A photograph from MPP Cuzzetto's Instagram page showing the politician delivering pizza to maskless senior residents.
Almost all these efforts are documented and blasted out to his social media followers (he follows more than 8,400 on Twitter and has almost 8,200 following him).
Cuzzetto’s approach–ticking off a series of noble achievements–plays into an interesting question: how should an MPP use their online presence? And how does a pandemic complicate that?
Cynics would argue the MPP is setting the wrong tone by posting multiple times per week to show himself out in the community–it’s the opposite of what his government is advising. Take his pizza deliveries, for example. It seems unlikely Cuzzetto is the only person who can deliver Domino's pizza and more unlikely still that taking photos of the task improves the flavour of each slice.
Natalie Hart, of the Malton BIA, called Cuzzetto out for the behaviour on Twitter. The tweet led to a discussion in which the MPP defended himself by saying he “did not even enter the building”; other photos on social media show him greeting seniors inside.
Cuzzetto says his social media activity attempts to increase donations to local food banks and other charities.
Posting photographs of good deeds raises questions about his performance as an elected, and well-paid, public servant. Being charitable, and drawing attention to it, can certainly help causes; it’s also a good way for politicians to help their image, in some voter’s eyes.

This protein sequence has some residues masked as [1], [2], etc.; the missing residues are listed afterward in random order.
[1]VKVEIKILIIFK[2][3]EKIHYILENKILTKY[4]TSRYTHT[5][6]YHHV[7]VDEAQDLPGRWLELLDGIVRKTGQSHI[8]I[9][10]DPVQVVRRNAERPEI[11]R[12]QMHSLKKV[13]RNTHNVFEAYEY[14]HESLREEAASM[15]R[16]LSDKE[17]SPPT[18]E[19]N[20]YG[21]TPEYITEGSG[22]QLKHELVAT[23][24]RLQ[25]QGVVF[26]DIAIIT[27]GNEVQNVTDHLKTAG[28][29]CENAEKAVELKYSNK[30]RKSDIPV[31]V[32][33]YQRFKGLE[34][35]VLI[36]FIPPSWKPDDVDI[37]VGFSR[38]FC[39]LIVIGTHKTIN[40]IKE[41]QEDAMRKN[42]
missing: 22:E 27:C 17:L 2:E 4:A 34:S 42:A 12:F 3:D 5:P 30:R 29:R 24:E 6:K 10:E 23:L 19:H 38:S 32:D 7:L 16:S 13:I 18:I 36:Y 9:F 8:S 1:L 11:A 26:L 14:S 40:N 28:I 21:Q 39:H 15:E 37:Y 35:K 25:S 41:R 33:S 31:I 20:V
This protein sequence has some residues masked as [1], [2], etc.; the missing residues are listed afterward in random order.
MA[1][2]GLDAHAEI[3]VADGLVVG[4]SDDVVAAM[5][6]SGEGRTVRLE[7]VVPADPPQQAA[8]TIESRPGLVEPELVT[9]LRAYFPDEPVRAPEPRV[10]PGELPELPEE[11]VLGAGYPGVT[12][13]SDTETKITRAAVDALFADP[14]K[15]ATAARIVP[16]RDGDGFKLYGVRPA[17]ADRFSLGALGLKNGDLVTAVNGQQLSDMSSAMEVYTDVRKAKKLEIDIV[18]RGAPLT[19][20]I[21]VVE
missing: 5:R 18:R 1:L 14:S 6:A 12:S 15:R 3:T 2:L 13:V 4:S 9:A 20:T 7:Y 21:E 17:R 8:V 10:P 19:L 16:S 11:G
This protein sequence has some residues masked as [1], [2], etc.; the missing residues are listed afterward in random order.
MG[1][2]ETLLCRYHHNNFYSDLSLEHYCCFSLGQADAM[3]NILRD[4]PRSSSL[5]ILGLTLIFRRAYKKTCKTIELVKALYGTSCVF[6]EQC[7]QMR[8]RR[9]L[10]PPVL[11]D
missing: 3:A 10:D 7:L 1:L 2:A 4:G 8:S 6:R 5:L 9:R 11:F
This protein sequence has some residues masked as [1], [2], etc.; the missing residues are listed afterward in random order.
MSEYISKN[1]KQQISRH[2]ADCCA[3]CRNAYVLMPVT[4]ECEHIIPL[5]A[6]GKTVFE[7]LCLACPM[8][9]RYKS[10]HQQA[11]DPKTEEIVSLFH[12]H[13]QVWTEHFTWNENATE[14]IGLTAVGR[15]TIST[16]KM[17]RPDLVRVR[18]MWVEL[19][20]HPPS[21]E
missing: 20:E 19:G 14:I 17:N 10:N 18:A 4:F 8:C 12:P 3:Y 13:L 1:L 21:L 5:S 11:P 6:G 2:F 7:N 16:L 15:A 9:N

There’s always an eye on the next election.
Social media has completely changed the game. Quarterly newsletters that often went straight from the mailbox to the recycling bin, are now eclipsed by slick photo ops that land nightly in people’s palms and professionally produced videos used by the most savvy PR politicians.
Cuzzetto is not of this ilk.
He maintains an active presence on Twitter, Facebook and Instagram, with the content relatively uniform across all three platforms. His Twitter account was started in 2013 while he was an auditor for Ford Motor Company, used during his campaign to become an MPP in 2018 and it remains a central part of his very active digital personality.
His Facebook page is managed by three individuals including himself, according to the platform’s page-transparency feature. It was created in January 2018 specifically for his election campaign and went through various iterations until his election when it became his official Facebook page as an MPP.